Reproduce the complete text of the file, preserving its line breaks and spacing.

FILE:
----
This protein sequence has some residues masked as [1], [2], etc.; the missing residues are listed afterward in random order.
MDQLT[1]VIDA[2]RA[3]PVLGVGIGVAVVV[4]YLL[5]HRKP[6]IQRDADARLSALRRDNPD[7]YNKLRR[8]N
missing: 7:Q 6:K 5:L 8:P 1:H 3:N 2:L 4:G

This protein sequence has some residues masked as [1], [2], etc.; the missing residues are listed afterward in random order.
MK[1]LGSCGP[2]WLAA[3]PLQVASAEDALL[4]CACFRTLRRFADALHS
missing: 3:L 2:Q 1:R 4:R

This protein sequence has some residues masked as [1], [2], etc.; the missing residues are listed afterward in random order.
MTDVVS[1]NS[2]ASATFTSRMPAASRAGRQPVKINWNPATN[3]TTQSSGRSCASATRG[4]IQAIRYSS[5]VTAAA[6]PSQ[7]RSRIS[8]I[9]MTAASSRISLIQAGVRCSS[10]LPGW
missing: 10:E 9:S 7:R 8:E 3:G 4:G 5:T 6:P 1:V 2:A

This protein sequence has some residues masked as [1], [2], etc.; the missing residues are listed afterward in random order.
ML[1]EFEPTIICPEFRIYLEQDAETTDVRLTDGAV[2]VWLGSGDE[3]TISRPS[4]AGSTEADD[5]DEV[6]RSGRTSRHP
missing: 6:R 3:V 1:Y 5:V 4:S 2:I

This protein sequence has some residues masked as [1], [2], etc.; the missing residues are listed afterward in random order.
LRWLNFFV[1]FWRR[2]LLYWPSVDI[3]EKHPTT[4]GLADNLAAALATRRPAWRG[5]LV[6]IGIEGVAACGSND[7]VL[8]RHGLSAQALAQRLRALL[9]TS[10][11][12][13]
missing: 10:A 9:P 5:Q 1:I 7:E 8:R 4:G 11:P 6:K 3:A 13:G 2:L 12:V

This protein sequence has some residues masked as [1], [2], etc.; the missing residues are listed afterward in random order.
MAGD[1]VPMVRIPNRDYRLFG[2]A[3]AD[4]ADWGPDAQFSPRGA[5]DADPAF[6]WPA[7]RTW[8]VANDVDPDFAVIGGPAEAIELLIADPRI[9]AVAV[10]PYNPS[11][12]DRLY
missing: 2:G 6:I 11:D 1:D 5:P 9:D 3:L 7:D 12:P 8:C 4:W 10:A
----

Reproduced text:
This protein sequence has some residues masked as [1], [2], etc.; the missing residues are listed afterward in random order.
MDQLT[1]VIDA[2]RA[3]PVLGVGIGVAVVV[4]YLL[5]HRKP[6]IQRDADARLSALRRDNPD[7]YNKLRR[8]N
missing: 7:Q 6:K 5:L 8:P 1:H 3:N 2:L 4:G

This protein sequence has some residues masked as [1], [2], etc.; the missing residues are listed afterward in random order.
MK[1]LGSCGP[2]WLAA[3]PLQVASAEDALL[4]CACFRTLRRFADALHS
missing: 3:L 2:Q 1:R 4:R

This protein sequence has some residues masked as [1], [2], etc.; the missing residues are listed afterward in random order.
MTDVVS[1]NS[2]ASATFTSRMPAASRAGRQPVKINWNPATN[3]TTQSSGRSCASATRG[4]IQAIRYSS[5]VTAAA[6]PSQ[7]RSRIS[8]I[9]MTAASSRISLIQAGVRCSS[10]LPGW
missing: 10:E 9:S 7:R 8:E 3:G 4:G 5:T 6:P 1:V 2:A

This protein sequence has some residues masked as [1], [2], etc.; the missing residues are listed afterward in random order.
ML[1]EFEPTIICPEFRIYLEQDAETTDVRLTDGAV[2]VWLGSGDE[3]TISRPS[4]AGSTEADD[5]DEV[6]RSGRTSRHP
missing: 6:R 3:V 1:Y 5:V 4:S 2:I

This protein sequence has some residues masked as [1], [2], etc.; the missing residues are listed afterward in random order.
LRWLNFFV[1]FWRR[2]LLYWPSVDI[3]EKHPTT[4]GLADNLAAALATRRPAWRG[5]LV[6]IGIEGVAACGSND[7]VL[8]RHGLSAQALAQRLRALL[9]TS[10][11][12][13]
missing: 10:A 9:P 5:Q 1:I 7:E 8:R 4:G 11:P 6:K 3:A 13:G 2:L 12:V

This protein sequence has some residues masked as [1], [2], etc.; the missing residues are listed afterward in random order.
MAGD[1]VPMVRIPNRDYRLFG[2]A[3]AD[4]ADWGPDAQFSPRGA[5]DADPAF[6]WPA[7]RTW[8]VANDVDPDFAVIGGPAEAIELLIADPRI[9]AVAV[10]PYNPS[11][12]DRLY
missing: 2:G 6:I 11:D 1:D 5:P 9:D 3:L 7:D 12:P 8:C 4:W 10:A